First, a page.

Editors’ note: 

This article is one of many informative articles in Joe Carter’s “9 Things You Should Know” series.

The number of people who identify themselves as atheists in the United States has been steadily rising in recent years. According to the Pew Research Center, when asked about their religious identity, 2.4 percent of Americans say they are atheists, up from 1.6 percent in 2007.

Here are nine things you should know about atheism:

1. Atheism is the belief that there is no God or gods. But because that belief can be held dogmatically or conditionally, some atheists refer to positive atheism (also called strong or hard atheism) and negative atheism (also called weak or soft atheism). The terms positive and negative atheism were popularized by the philosopher Anthony Flew (an atheist who became a deist):

Whereas nowadays the usual meaning of ‘atheist’ in English is ‘someone who asserts that there is no such being as God’, I want the word to be understood not positively but negatively. I want the originally Greek prefix ‘a’ to be read in the same way in ‘atheist’ as it customarily is read in such other Greco-English words as ‘amoral’, ‘atypical’, and ‘asymmetrical’. In this interpretation an atheist becomes: not someone who positively asserts the non-existence of God; but someone who is simply not a theist. Let us, for future ready reference, introduce the labels ‘positive atheist’ for the former and ‘negative atheist’ for the latter.

2. In the West, atheism did not emerge into an unequivocally expressed belief system until the late Enlightenment. David Berman claims the first avowedly atheistic work was Baron d’Holbach’s The System of Nature published in 1782. Thereafter it became much more common to hear atheists admit their unbelief. For instance, by 1791 the Marquis de Sade wrote “There is no God. Nature sufficeth unto herself; in no wise hath she need of an author” and in his personal will said that he was “atheistic to the point of fanaticism.”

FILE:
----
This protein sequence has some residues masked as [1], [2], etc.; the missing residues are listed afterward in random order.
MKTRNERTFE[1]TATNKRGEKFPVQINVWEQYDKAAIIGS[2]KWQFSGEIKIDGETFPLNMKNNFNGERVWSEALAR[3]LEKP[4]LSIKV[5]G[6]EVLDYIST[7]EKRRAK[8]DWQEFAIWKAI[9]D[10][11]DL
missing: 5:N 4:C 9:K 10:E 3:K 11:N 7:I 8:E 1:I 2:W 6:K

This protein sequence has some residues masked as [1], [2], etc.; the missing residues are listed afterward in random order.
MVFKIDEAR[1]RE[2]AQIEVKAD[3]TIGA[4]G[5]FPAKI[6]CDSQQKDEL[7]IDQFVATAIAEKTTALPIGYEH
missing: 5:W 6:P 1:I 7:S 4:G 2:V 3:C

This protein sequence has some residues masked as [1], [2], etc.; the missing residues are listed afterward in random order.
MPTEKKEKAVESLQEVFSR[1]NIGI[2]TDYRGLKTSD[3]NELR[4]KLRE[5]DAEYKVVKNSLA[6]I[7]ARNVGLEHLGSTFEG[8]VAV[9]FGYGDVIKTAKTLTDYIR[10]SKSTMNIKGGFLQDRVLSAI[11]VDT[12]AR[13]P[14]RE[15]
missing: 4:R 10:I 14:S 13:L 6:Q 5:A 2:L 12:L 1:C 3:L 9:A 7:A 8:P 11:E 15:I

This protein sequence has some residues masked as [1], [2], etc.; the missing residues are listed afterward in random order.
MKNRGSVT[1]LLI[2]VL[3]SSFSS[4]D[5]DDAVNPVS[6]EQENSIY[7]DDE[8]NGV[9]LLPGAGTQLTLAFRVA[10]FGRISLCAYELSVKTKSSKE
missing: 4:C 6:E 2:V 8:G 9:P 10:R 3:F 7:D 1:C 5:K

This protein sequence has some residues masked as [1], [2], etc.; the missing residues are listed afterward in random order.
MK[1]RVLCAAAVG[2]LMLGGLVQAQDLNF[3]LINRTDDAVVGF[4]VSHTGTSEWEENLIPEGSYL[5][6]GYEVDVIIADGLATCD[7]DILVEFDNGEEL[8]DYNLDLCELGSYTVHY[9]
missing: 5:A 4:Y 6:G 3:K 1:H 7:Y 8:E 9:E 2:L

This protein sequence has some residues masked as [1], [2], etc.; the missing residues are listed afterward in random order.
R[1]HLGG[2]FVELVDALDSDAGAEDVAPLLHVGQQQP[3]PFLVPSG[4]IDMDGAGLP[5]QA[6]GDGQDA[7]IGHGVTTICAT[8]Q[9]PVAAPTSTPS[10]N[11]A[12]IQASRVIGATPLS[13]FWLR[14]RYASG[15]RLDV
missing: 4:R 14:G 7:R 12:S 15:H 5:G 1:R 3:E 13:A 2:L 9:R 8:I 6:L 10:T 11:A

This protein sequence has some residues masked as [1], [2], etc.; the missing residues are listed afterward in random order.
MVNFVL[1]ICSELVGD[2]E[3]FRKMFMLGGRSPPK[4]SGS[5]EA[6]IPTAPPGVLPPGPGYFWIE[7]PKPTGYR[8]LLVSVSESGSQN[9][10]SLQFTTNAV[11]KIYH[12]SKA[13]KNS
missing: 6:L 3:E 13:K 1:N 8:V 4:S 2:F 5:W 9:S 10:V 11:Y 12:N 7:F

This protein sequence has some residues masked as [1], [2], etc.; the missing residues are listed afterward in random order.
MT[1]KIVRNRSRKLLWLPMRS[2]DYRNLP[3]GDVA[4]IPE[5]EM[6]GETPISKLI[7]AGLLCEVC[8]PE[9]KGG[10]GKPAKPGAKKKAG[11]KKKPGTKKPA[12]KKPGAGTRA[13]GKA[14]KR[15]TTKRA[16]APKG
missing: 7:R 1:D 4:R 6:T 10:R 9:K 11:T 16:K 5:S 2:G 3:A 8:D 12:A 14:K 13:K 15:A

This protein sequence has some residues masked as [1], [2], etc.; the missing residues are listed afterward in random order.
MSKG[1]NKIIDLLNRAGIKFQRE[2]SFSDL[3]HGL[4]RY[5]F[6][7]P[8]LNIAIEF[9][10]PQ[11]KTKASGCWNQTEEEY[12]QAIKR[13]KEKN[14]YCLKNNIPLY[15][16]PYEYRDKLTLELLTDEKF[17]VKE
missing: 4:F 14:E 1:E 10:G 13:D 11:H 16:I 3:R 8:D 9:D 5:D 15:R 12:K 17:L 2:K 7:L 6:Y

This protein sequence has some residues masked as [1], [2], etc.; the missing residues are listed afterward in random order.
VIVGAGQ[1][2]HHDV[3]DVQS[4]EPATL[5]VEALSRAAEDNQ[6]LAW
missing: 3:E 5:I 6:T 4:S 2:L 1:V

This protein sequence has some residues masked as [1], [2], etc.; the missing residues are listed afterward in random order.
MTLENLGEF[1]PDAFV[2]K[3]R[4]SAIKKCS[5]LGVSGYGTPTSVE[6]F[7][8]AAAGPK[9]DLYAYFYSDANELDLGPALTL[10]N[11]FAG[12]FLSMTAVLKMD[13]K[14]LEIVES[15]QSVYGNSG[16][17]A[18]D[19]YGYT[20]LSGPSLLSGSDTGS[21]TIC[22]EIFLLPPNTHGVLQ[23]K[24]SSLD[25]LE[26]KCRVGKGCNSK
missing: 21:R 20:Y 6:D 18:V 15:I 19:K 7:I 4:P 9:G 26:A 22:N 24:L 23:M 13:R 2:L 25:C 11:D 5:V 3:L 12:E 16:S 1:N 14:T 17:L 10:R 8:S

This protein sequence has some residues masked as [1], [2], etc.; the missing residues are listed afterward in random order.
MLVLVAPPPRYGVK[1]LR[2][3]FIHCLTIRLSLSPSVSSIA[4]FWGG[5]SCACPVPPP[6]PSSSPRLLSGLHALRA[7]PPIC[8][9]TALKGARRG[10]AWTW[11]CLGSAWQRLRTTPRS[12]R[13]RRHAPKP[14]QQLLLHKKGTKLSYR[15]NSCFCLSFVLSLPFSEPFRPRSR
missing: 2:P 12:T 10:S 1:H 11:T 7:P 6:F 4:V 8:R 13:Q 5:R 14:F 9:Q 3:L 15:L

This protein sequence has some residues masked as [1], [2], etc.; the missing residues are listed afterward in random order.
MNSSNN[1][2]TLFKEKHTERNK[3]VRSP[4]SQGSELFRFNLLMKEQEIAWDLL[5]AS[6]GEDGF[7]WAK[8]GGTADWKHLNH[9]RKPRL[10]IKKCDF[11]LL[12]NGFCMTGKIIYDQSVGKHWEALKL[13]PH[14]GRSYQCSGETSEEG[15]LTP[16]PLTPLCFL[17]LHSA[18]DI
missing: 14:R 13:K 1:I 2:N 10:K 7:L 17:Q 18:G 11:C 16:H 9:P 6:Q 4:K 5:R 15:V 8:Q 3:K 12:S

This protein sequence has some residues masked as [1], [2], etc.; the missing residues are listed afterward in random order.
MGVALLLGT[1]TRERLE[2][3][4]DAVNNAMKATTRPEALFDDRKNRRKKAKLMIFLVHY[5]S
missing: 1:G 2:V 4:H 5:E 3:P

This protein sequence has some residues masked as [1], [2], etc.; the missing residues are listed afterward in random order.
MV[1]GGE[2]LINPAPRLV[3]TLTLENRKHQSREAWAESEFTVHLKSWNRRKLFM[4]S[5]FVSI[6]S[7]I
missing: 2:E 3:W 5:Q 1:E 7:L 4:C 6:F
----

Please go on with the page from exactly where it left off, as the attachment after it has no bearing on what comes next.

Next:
3. It was during the Enlightenment that the materialism espoused by most Western atheists began to be rebutted by theists and deists. For instance, in his Philosophical Dictionary on the entry “Atheism”, the French philosopher Voltaire, wrote:

We are intelligent beings: intelligent beings cannot have been formed by a crude, blind, insensible being: there is certainly some difference between the ideas of Newton and the dung of a mule. Newton’s intelligence, therefore, came from another intelligence.

When we see a beautiful machine, we say that there is a good engineer, and that this engineer has excellent judgment. The world is assuredly an admirable machine; therefore there is in the world an admirable intelligence, wherever it may be. This argument is old, and none the worse for that.

4. In 1967 Albania officially became the first atheistic state. As Finngeir Hiorth writes, “On 22 November 1967, the government published a decree which annulled the religious charters and all laws pertaining to state-church relationships. All religious rites were prohibited, and grave penalties were imposed on violators. The few remaining priests were sent to forced-labor camps for ‘re-education.’ At this time the constitution still guaranteed freedom of conscience and religion. But this was changed in 1976 when all religious organizations became illegal according to the constitution.”

5. The countries with the highest percentage of citizens who say they are “convinced atheists” are China (47 percent), Japan (31 percent), Czech Republic (30 percent), France (29 percent), South Korea (15 percent), Germany (15 percent), Netherlands (14 percent), Austria, Iceland, Australia, and Ireland (all four with 10 percent).

6. Atheism is recognized as equivalent to a ‘religion’ for purposes of the First Amendment. (See, for example, Supreme Court case Wallace v. Jaffree). The case of Reed v. Great Lakes Cos also made clear that atheist cannot be fired from a job because of their “religious beliefs”: “If we think of religion as taking a position on divinity, then atheism is indeed a form of religion.”

7. Atheists in America are more likely to be male and younger than the overall population: 67 percent are men, and 38 percent are ages 18-29 (compared with 22 percent of all U.S. adults).

8. A quarter (26 percent) of self-professed atheists say they think of themselves as spiritual people, and 3 percent consider themselves religious people. Four-in-ten atheists (41 percent) say they often think about the meaning and purpose of life.

9. Many people in American who claim to be atheist don’t fit the conventional definition; conversely, many who do choose not to self-identify as atheist. Of those who call themselves atheists, 14 percent also say they believe in God or a universal spirit (including 5 percent who say they are “absolutely certain” about the existence of God or a universal spirit). More Americans say they do not believe in God or a universal spirit (7 percent) than say they are atheists (2.4 percent).

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